Remember our proposed definition of “Healthy”: Able to perform in all ways at the farthest limits of one’s potential capabilities. Health is therefore the state in which no infirmity is, or can in the future, impede this ability to fulfill a potential. It takes but a moment to think of how mental illnesses such as depression, bi-polar disease, and schizophrenia can be hidden from view when examining only physical metrics. There are examples all around us. The woman who partners with a 1400 pound horse in the rigorous, physical tasks required to compete in the three-part test that is eventing, so poised and accomplished in the arena, who retreats to solitude outside the barn because she is incapable of overcoming her anxiety around people. The outdoorsman who in his manic phase performs feats of strength and endurance others can only marvel at, and then plunges into the depths of depression from which he cannot see the noon-day sun. Much more prosaic and much more common is the individual who continually increases his or her fitness by any and all measurements due to a deeply held sense of low self-worth, perhaps even self-loathing, pursuing an unreachable ideal and always falling short.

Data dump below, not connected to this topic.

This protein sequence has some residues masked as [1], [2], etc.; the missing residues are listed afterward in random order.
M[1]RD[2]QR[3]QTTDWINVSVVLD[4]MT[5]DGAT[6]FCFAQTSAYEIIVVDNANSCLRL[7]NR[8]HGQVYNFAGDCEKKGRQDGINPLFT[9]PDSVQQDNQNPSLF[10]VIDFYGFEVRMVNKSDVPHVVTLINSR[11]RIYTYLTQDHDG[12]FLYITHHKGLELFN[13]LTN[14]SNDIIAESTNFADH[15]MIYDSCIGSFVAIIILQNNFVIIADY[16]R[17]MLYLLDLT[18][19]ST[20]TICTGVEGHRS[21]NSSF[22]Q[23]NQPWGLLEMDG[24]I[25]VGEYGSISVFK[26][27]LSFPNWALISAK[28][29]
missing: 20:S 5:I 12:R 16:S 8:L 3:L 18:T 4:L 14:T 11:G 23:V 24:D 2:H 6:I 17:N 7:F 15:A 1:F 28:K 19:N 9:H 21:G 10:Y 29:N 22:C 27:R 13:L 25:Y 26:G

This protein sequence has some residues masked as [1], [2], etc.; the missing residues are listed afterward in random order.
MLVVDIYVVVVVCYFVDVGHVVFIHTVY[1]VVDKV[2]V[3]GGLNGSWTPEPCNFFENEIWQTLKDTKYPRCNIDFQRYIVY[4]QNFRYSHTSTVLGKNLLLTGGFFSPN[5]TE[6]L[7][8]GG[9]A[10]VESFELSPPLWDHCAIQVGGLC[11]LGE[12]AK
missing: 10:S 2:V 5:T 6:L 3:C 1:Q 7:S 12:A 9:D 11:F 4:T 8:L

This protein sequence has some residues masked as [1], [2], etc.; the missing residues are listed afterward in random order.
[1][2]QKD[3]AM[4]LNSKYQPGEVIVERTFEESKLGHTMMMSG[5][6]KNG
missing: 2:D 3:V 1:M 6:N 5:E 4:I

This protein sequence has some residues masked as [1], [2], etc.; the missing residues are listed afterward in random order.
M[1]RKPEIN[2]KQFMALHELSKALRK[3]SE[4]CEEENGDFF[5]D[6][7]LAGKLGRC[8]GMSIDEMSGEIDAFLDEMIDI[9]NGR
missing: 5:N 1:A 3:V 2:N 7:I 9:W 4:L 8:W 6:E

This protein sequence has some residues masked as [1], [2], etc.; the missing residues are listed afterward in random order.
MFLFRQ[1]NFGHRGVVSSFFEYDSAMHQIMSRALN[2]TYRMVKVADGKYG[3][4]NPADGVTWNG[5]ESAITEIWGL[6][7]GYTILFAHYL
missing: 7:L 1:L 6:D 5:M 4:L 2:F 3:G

A truly universal measurement of health must include some element of emotional well-being. Let’s call it “W”. You could certainly call it the “Happiness Factor”, and some undoubtedly will. I imagine criticism directed toward this to take the form of “Happy Face” mockery. No matter. Well-Being is a better term for this part of our equation because it encompasses more than whether or not you are happy, whatever happy may mean to you, when you are measured. Are you content with your circumstances at the moment? Do you have the ability to persevere under duress?  What is the state of your relationships? A recent study of Harvard men carried out over decades found that both happiness and longevity were tied quite closely to the quantity and quality of your relationships with family and friends. Where are you in your pursuit of your goals, your dreams, and how do you feel about that? How much stress do you perceive in your life and how are you managing that? All of these make up what one might think of when we consider Well-Being.